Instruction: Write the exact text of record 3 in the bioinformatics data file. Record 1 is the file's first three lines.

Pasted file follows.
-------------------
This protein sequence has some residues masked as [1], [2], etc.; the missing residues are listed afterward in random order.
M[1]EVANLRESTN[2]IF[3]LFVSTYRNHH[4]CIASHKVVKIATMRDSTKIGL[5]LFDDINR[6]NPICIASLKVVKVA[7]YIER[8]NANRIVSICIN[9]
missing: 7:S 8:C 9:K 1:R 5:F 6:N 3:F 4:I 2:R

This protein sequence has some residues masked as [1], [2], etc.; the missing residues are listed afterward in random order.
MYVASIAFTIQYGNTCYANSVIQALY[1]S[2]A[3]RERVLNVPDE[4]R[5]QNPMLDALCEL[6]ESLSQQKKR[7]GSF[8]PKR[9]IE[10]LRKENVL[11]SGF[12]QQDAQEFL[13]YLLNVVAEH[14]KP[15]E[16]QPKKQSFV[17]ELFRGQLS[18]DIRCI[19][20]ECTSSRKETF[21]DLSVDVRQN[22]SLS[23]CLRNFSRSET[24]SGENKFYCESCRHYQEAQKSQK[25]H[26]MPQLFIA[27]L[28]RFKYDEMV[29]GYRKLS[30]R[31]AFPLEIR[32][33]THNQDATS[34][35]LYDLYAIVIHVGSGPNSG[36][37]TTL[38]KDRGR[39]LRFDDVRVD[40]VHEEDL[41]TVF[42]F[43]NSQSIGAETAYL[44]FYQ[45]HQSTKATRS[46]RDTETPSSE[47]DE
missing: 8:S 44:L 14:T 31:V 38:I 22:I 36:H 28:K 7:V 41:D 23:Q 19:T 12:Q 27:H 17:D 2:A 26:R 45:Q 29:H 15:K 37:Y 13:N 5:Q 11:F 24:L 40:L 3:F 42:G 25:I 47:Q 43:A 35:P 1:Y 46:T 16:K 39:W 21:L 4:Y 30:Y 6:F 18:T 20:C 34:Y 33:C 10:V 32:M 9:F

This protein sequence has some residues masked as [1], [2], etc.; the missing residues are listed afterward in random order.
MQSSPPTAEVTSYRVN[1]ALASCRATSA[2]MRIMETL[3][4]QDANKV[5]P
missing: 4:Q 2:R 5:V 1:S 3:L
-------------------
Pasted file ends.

This protein sequence has some residues masked as [1], [2], etc.; the missing residues are listed afterward in random order.
MQSSPPTAEVTSYRVN[1]ALASCRATSA[2]MRIMETL[3][4]QDANKV[5]P
missing: 4:Q 2:R 5:V 1:S 3:L